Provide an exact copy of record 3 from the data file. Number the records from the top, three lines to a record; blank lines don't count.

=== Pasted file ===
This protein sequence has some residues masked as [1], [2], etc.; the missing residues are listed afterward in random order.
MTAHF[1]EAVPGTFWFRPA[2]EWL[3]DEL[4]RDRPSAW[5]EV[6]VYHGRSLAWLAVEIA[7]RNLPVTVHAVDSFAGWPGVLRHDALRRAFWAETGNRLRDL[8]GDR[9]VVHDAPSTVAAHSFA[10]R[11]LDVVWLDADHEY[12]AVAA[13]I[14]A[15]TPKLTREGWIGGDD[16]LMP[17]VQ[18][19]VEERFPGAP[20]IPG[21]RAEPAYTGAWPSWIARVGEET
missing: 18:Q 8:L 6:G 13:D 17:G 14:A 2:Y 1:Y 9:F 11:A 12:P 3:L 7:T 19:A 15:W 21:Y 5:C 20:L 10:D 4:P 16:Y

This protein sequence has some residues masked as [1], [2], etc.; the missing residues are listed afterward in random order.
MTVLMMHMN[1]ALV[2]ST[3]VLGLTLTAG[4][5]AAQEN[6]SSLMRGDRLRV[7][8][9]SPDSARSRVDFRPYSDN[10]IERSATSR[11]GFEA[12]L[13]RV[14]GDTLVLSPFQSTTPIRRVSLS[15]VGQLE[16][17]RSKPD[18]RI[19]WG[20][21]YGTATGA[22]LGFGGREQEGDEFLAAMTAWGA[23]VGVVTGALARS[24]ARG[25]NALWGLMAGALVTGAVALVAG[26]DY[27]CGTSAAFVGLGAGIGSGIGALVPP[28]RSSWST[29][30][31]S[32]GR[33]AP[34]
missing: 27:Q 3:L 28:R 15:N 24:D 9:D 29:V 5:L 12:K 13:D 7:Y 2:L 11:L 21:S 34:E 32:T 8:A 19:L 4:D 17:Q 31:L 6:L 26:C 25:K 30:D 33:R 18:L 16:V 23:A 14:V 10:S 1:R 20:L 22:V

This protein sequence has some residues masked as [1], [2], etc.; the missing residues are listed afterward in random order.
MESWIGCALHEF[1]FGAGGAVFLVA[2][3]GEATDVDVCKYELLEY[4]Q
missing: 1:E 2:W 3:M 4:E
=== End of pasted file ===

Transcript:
This protein sequence has some residues masked as [1], [2], etc.; the missing residues are listed afterward in random order.
MESWIGCALHEF[1]FGAGGAVFLVA[2][3]GEATDVDVCKYELLEY[4]Q
missing: 1:E 2:W 3:M 4:E